The NCAA issued a new official interpretation on receiving extra information from a scouting service:
The committee confirmed that an institution is not permitted to subscribe to a recruiting or scouting service that provides information in any form (e.g., oral reports, electronic messages, etc.) about prospective student-athletes beyond the standardized, consistent information that is provided to all subscribers of the service.
A similar interpretation was issued in September, shortly after the conclusion of Oregon’s major infractions case. That interpretation prohibited only oral reports, even if the service provided published information as well. This new interpretation prohibits an institution from receiving any extra information from a recruiting or scouting service in any form. Only the normal, published information available to all subscribers is permitted.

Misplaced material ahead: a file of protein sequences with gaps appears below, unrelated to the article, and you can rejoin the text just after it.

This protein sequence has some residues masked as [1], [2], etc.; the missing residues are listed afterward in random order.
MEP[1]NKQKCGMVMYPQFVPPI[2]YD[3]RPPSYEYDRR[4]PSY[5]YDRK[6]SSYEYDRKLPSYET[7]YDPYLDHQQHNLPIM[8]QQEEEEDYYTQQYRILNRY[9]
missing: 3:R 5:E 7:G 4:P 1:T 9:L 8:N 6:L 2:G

The interp gets at the heart of what the NCAA has been trying to combat with its recruiting service rules. If someone using a recruiting service to control access to prospects they have influence over has an NCAA-approved service that coaches subscribe to, it will still be a violation for a coach to merely talk to an employee or owner of that services about a prospect. That is even before questions about paying for influence or access are addressed.